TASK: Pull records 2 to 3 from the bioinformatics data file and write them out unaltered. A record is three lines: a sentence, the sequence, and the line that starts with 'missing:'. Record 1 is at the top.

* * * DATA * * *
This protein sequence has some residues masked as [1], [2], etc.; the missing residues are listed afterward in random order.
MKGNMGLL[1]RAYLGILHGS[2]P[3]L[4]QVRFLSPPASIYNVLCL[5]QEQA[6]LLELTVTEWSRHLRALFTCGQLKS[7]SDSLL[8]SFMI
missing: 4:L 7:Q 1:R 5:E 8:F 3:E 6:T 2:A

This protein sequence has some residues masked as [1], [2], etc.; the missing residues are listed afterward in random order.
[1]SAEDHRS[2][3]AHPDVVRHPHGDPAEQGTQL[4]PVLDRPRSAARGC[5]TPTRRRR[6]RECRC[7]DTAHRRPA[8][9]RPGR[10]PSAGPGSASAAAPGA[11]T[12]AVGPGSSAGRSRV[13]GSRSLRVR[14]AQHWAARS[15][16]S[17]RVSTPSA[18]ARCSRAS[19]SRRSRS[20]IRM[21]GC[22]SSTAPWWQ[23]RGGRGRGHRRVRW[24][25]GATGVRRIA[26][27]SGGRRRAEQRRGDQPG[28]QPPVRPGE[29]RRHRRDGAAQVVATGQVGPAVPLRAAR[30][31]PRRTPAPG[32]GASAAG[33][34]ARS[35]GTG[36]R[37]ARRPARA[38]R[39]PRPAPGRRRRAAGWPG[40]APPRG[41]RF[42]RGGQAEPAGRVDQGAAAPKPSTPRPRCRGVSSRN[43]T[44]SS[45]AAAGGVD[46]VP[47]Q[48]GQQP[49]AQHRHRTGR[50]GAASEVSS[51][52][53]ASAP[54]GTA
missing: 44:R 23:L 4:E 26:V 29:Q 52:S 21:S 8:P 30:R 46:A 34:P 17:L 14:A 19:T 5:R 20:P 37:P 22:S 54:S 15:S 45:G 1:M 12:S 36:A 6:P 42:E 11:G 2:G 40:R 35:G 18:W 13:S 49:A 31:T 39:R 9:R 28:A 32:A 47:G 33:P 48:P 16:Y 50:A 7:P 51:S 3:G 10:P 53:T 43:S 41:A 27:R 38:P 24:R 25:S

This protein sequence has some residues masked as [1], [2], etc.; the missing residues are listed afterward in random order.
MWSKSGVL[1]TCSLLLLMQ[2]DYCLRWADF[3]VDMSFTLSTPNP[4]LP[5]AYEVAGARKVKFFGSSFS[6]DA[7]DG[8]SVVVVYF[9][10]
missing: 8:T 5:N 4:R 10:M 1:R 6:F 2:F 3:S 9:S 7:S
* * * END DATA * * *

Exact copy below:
This protein sequence has some residues masked as [1], [2], etc.; the missing residues are listed afterward in random order.
[1]SAEDHRS[2][3]AHPDVVRHPHGDPAEQGTQL[4]PVLDRPRSAARGC[5]TPTRRRR[6]RECRC[7]DTAHRRPA[8][9]RPGR[10]PSAGPGSASAAAPGA[11]T[12]AVGPGSSAGRSRV[13]GSRSLRVR[14]AQHWAARS[15][16]S[17]RVSTPSA[18]ARCSRAS[19]SRRSRS[20]IRM[21]GC[22]SSTAPWWQ[23]RGGRGRGHRRVRW[24][25]GATGVRRIA[26][27]SGGRRRAEQRRGDQPG[28]QPPVRPGE[29]RRHRRDGAAQVVATGQVGPAVPLRAAR[30][31]PRRTPAPG[32]GASAAG[33][34]ARS[35]GTG[36]R[37]ARRPARA[38]R[39]PRPAPGRRRRAAGWPG[40]APPRG[41]RF[42]RGGQAEPAGRVDQGAAAPKPSTPRPRCRGVSSRN[43]T[44]SS[45]AAAGGVD[46]VP[47]Q[48]GQQP[49]AQHRHRTGR[50]GAASEVSS[51][52][53]ASAP[54]GTA
missing: 44:R 23:L 4:E 26:V 29:Q 52:S 21:S 8:P 30:R 46:A 34:P 17:L 14:A 19:T 5:R 20:P 37:P 22:S 54:S 15:S 45:G 1:M 12:S 36:A 6:P 42:E 11:G 2:G 40:R 35:G 18:W 13:S 49:A 31:T 39:R 9:R 28:A 32:A 47:G 33:P 48:P 16:Y 50:A 7:P 51:S 3:G 10:P 53:T 43:S 41:A 27:R 38:P 24:R 25:S

This protein sequence has some residues masked as [1], [2], etc.; the missing residues are listed afterward in random order.
MWSKSGVL[1]TCSLLLLMQ[2]DYCLRWADF[3]VDMSFTLSTPNP[4]LP[5]AYEVAGARKVKFFGSSFS[6]DA[7]DG[8]SVVVVYF[9][10]
missing: 8:T 5:N 4:R 10:M 1:R 6:F 2:F 3:S 9:S 7:S